Anonymous Coward | about 5 months ago | (#47142921)

> burned by cloud services

This! Last week I had a Debian upgrade fail on my vm at DreamHost. When I contacted support, they erased all of my files. I guess that's the punishment I get for expecting to be able to login to my own damn server. I should have been suspicious when adding new users to the vm took over two weeks. They aren't competent enough to automate even simple tasks like adding users.

Ars Scholae Palatinae (5, Informative)

westlake (615356) | about 5 months ago | (#47142757)

There is nothing I think worth adding to "Marlor's" post to Ars:

I can't comprehend the conspiracy theories flying around about this.

[TrueCyrpt] is a barely-maintained Open Source project (no updates in the past two years), with an outdated, messy code-base, serious build dependency problems, and lacking in full support for the newest Windows release. It likely only has a small development team - perhaps only one or two people.

The developers are absurdly secretive, and when they do come out of hiding to make a statement, they are confrontational (take, for example, their response to Fedora's queries over the clause in their license that reserves the right to sue for copyright infringement).

If this was any other project, we'd all just assume the developers had decided to call it a day. However, because of the nature of the software, everyone assumes security agencies or reptilians are involved.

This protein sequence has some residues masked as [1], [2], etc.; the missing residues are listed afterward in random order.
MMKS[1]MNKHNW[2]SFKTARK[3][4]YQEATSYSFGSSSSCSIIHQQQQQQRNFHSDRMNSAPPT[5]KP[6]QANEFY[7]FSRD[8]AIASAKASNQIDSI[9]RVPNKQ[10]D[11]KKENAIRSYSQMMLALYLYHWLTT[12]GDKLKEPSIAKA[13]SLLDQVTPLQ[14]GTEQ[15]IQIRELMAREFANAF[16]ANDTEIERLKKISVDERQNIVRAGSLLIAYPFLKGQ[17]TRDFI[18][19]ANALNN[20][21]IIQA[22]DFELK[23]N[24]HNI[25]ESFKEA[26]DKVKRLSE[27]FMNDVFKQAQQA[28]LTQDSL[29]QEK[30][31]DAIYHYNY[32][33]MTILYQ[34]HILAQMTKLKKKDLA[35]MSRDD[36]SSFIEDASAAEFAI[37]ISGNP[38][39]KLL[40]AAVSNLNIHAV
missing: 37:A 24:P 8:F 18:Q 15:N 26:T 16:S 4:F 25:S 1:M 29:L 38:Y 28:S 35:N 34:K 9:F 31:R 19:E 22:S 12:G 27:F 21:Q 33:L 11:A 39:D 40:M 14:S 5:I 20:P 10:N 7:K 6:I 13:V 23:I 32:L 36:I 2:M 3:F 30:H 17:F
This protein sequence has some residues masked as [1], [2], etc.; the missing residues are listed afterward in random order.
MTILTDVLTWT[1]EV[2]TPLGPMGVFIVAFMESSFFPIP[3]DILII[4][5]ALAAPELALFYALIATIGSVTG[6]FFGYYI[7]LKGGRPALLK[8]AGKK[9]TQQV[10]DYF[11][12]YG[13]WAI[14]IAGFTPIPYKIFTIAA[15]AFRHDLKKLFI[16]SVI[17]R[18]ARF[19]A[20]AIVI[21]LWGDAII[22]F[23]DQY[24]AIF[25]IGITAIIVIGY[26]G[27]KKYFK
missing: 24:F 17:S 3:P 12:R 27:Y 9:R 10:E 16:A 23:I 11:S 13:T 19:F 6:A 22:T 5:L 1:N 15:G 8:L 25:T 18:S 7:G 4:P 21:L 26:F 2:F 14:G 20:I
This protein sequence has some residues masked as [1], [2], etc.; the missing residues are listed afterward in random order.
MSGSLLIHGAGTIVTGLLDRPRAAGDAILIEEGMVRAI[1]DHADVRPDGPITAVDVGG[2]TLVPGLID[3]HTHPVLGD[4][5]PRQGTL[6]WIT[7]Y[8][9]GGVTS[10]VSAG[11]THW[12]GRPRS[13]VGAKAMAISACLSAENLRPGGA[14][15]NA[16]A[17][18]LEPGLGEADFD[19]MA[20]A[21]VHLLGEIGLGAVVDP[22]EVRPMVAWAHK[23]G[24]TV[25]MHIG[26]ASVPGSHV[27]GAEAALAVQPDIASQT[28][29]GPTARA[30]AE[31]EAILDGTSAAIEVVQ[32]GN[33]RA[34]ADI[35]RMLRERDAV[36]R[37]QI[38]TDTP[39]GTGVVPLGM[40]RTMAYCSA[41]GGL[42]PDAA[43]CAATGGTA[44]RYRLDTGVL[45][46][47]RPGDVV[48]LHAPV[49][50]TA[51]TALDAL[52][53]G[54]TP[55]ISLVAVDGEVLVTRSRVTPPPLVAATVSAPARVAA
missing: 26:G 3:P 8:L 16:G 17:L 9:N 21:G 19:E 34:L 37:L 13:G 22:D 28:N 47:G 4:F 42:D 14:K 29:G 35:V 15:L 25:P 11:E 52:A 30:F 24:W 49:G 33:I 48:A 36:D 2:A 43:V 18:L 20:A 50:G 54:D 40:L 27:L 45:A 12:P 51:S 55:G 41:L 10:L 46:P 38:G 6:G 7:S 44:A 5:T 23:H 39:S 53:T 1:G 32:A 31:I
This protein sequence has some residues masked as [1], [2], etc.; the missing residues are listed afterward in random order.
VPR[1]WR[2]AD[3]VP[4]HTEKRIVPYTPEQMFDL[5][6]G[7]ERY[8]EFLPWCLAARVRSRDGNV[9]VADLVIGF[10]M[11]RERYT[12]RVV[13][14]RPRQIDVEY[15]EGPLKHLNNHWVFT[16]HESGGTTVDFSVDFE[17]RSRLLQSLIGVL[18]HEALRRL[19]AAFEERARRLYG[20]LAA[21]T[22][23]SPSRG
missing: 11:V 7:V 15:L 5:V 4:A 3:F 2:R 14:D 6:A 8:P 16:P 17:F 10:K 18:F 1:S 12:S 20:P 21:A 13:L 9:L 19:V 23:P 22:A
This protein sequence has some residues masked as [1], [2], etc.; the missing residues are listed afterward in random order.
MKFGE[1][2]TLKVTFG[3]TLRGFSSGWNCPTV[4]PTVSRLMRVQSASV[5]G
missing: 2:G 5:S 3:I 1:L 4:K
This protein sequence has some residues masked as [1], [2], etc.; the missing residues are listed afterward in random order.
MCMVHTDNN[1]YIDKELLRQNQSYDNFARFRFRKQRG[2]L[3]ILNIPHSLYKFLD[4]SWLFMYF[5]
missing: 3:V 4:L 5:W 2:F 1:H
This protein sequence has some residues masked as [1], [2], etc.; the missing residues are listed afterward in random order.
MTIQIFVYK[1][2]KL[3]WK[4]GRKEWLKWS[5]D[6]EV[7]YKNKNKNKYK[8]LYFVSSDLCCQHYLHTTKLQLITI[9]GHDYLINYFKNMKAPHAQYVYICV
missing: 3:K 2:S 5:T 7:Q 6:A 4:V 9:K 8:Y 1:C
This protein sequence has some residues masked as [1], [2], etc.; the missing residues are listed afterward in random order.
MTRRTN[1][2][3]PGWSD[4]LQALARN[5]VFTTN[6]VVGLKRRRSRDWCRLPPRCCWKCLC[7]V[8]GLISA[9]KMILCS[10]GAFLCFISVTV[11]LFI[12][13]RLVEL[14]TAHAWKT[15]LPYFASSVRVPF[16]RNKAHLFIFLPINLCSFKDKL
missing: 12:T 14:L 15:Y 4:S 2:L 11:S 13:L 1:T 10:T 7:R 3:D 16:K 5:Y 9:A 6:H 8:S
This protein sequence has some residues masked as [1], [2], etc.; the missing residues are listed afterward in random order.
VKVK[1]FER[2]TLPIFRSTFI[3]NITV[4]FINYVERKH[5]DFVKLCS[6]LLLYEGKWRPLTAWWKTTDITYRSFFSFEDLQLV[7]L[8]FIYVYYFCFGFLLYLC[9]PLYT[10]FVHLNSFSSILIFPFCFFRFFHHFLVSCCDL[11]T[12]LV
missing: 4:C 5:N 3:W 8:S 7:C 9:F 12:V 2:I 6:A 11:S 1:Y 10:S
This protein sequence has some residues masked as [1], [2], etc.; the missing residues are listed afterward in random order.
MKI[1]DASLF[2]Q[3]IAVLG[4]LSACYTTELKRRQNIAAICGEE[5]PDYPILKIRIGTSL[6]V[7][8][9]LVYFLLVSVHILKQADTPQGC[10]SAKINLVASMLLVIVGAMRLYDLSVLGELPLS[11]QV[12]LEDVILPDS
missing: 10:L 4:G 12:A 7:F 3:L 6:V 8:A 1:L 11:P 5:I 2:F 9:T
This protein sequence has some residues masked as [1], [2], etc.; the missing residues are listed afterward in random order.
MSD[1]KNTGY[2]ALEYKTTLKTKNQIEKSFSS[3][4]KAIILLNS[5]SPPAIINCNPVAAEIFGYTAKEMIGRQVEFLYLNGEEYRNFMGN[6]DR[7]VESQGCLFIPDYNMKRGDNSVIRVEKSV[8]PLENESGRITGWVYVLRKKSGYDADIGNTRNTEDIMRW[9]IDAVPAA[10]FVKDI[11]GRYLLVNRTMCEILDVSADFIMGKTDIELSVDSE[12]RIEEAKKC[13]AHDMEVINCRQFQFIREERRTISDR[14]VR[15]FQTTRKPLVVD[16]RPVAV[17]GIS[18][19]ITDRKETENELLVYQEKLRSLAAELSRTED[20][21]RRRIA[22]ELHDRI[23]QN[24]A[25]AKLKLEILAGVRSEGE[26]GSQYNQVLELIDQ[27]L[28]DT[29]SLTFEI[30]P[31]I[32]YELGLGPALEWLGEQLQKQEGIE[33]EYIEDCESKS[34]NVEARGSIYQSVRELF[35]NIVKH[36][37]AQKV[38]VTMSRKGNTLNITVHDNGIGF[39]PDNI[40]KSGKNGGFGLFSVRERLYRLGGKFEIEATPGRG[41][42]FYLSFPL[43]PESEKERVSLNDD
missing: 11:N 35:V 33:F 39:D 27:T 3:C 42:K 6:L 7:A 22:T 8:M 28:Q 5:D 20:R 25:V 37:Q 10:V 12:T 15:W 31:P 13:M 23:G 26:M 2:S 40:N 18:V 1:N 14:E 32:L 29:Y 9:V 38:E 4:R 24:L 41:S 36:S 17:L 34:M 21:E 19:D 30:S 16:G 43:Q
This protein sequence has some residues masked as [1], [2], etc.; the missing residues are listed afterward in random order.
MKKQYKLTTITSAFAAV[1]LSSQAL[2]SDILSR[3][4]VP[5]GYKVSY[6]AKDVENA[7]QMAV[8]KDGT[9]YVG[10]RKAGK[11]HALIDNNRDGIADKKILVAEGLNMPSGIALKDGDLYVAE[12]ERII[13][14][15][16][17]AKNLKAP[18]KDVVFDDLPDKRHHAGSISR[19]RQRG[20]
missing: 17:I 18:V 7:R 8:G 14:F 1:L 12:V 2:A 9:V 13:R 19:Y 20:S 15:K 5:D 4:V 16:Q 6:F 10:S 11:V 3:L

Maybe the developer was a security researcher who has decided to retire to a tropical island. Or maybe there were two developers, and they have had a dispute. Maybe the primary developer took a job offer at a security firm, with a clause prohibiting him from working on external projects. There are an almost infinite range of possibilities... assuming that the cause was the devious acts of state-sponsored actors is leaping to a pretty big conclusion.

If I developed a piece of security software, and wanted to cease development, I'd make a similar statement.

"Don't use this anymore. It's not maintained, and should therefore be considered insecure".

Otherwise, if a vulnerability is discovered, everyone will scream: "Fix it now! Nobody told us to stop using it!"

''TrueCrypt is not secure,'' official SourceForge page abruptly warns [arstechnica.com]

[Ars stats for Marlor: 1279 posts > registered Oct 3, 2003 > 0.01% of all posts > 0.33 posts per day]

COUNTERMEASURE (1)

Anonymous Coward | about 5 months ago | (#47142819)

Take

1.) small Atmel/ATMega CPU
2.) LCD display
3.) a small keyboard (26 keys suffice) suitable for said CPU
4.) three 1.2V rechargeable batteries
5.) symmetric Cipher of your choice that fits into 4K of RAM. E.g. 3DES, GOST,...

Then implement
A) ENIGMA/SIGABA-style cipher machine on said hardware using said ciphers
B) Publish pcbs and source code via strongly anon means, sign using gpg if needed.

This machine can be used via ANY crap comms channel from NSAbook to NSAdroid phones. Or POTS, CB radio, shortwave links. Machine should in later releases not be bigger than a cigarette box. Carry it everywhere.

Truecrypt guys actually can receive NSA letters? (0)

Anonymous Coward | about 5 months ago | (#47142825)

I thought that you need to be a USA citizen with a business. And IIRC the truecrypt guys are very secretive about their identities, so much that in the past people have speculated about who they actually are (kind of like with satoshi from bitcoin). Isn't it jumping too far from "random unknown people on the internet" to "USA citizens known by the NSA?" just to justify the recent website changes?

Re:Truecrypt guys actually can receive NSA letters (0)

Anonymous Coward | about 5 months ago | (#47142853)

There's no real anonymity on the internet. If they operate their own website for downloads, then the authorities just go after their host and registrar to find out who they are. If they instead use something like GitHub, they just go after GitHub.